Booksmart movie review: these kids today, with their academic overachievement and their niceness…

part of my On Netflix Globally and Directed by Women series
MaryAnn’s quick take: A rare treat: a perfect film. Smart, funny, wise, sparkling with wit both visually and in its snappy dialogue. A self-assured directorial debut from Olivia Wilde, confident and effortless. Pure joy.
I’m “biast” (pro): I am desperate for movies by and about women
I’m “biast” (con): nothing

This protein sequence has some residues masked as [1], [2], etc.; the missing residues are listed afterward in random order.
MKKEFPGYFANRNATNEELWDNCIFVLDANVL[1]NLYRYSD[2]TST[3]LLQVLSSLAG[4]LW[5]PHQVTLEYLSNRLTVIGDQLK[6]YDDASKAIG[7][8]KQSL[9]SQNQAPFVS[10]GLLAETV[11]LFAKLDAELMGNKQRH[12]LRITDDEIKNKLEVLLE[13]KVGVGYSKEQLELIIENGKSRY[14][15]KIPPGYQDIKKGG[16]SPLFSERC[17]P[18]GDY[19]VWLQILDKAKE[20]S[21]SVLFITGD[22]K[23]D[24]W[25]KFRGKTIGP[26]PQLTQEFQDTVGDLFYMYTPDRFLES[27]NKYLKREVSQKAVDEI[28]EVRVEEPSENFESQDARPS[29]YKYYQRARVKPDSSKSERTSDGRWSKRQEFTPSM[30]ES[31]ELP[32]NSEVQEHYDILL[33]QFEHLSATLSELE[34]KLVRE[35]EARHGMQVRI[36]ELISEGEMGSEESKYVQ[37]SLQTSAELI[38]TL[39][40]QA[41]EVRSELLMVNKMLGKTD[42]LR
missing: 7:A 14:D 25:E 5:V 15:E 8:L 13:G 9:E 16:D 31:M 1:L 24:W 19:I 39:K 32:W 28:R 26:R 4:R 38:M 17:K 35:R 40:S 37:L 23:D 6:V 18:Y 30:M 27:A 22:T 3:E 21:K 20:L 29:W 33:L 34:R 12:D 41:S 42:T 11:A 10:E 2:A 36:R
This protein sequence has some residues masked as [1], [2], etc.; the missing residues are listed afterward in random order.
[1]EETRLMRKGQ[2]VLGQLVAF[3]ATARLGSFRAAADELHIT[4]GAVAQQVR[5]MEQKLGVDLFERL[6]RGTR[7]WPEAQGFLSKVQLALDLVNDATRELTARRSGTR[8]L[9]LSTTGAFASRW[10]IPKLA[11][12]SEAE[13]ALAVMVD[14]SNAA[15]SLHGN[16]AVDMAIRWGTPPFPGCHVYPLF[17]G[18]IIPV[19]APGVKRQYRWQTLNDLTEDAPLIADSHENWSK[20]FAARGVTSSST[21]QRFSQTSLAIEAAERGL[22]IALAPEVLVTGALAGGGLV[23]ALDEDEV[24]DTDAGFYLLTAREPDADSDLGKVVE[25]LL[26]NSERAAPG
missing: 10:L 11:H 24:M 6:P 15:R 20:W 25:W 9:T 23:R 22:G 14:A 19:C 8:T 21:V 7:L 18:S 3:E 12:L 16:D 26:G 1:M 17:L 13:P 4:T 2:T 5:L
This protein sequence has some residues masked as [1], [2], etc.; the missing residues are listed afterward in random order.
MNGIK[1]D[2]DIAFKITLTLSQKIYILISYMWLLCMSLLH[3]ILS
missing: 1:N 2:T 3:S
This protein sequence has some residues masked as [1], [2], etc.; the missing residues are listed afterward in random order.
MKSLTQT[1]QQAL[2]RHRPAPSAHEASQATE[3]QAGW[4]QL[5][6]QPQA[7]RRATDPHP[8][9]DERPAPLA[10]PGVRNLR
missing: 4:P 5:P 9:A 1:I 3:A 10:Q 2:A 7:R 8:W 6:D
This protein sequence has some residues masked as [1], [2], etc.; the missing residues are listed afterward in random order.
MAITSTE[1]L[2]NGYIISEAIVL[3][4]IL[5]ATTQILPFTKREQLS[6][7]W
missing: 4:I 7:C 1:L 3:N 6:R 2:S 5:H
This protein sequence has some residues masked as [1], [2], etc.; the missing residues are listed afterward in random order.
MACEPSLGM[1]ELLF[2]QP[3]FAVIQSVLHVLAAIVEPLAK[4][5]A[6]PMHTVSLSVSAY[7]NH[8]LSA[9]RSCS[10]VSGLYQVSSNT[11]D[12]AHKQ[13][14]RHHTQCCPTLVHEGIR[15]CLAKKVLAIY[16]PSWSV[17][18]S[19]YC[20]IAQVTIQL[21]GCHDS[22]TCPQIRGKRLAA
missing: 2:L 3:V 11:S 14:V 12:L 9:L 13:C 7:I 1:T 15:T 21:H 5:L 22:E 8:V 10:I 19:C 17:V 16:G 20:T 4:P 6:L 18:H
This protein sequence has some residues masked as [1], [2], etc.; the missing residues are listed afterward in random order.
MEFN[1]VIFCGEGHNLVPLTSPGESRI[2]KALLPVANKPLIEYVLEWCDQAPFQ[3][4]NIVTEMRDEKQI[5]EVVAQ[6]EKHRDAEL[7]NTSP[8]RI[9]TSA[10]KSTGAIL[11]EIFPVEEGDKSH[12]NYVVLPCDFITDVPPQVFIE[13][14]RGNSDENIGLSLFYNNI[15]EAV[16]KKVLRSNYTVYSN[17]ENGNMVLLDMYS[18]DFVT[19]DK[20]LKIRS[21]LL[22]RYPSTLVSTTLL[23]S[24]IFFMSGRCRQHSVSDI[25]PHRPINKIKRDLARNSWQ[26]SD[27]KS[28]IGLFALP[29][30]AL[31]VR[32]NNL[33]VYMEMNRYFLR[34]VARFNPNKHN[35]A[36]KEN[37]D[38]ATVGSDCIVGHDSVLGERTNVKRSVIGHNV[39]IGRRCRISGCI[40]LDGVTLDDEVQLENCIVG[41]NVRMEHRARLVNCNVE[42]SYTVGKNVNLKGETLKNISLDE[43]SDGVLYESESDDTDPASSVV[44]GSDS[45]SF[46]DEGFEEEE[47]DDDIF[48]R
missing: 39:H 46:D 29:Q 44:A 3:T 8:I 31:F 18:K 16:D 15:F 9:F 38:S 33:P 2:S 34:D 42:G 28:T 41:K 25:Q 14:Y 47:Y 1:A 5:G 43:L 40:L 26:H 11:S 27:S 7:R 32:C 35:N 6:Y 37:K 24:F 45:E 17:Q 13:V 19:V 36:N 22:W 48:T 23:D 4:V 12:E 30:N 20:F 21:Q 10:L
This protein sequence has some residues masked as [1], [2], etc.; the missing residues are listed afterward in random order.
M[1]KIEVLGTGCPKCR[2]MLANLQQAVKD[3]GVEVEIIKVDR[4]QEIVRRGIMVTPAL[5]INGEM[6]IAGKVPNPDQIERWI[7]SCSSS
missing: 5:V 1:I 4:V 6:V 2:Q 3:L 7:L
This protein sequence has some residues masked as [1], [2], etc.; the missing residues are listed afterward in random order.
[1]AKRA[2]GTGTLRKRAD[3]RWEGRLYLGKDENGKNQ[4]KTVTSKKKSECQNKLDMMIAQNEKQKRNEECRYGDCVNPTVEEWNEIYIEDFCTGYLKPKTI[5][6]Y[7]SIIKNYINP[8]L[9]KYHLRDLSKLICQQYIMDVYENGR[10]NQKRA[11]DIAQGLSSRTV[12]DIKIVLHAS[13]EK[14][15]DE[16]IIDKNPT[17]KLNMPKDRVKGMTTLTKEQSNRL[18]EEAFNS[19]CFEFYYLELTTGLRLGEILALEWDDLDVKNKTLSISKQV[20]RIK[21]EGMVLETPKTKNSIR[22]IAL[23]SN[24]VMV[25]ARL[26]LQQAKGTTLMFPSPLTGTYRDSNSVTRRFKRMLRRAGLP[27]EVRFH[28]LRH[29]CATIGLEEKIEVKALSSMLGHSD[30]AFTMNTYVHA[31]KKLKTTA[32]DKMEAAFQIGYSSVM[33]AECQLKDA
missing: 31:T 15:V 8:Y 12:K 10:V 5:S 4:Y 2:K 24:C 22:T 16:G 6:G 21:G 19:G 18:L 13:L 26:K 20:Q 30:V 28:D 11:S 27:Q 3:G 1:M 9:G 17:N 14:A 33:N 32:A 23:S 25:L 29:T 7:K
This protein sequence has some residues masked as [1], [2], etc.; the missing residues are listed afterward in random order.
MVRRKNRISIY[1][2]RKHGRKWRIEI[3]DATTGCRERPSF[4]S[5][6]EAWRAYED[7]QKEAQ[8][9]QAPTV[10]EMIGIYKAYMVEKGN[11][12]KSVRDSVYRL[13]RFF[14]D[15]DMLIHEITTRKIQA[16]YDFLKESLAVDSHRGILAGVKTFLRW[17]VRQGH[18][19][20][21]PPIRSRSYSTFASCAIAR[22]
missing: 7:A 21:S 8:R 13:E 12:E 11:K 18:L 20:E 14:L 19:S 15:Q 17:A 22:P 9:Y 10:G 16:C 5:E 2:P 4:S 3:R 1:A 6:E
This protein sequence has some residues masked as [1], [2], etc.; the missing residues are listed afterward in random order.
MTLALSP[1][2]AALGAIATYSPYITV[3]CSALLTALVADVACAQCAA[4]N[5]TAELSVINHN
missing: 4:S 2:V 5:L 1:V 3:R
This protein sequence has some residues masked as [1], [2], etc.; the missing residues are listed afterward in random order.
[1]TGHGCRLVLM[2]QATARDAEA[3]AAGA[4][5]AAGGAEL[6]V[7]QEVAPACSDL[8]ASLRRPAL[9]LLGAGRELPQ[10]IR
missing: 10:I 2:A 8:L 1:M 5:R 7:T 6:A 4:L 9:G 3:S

(what is this about? see my critic’s minifesto)
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The next great high-school movie is here. And I do mean great. Booksmart is that rare treat: a perfect film. Smart, funny, wise, sparkling with wit both visually and in its snappy dialogue, and far, far kinder than we have been trained to expect from movies about teenagers. Or maybe Booksmart is simply an authentic reflection of These Kids Today. Are they really this nice? (I mean, the few I know are. But they can’t all be this sweet and open and broadminded, can they?) They make me feel old, but also my heart breaks for them in the best possible way.

Booksmart Austin Crute Noah Galvin
I’m glad to see that even in the era of smartphones and streaming everything, high schools still have theater nerds.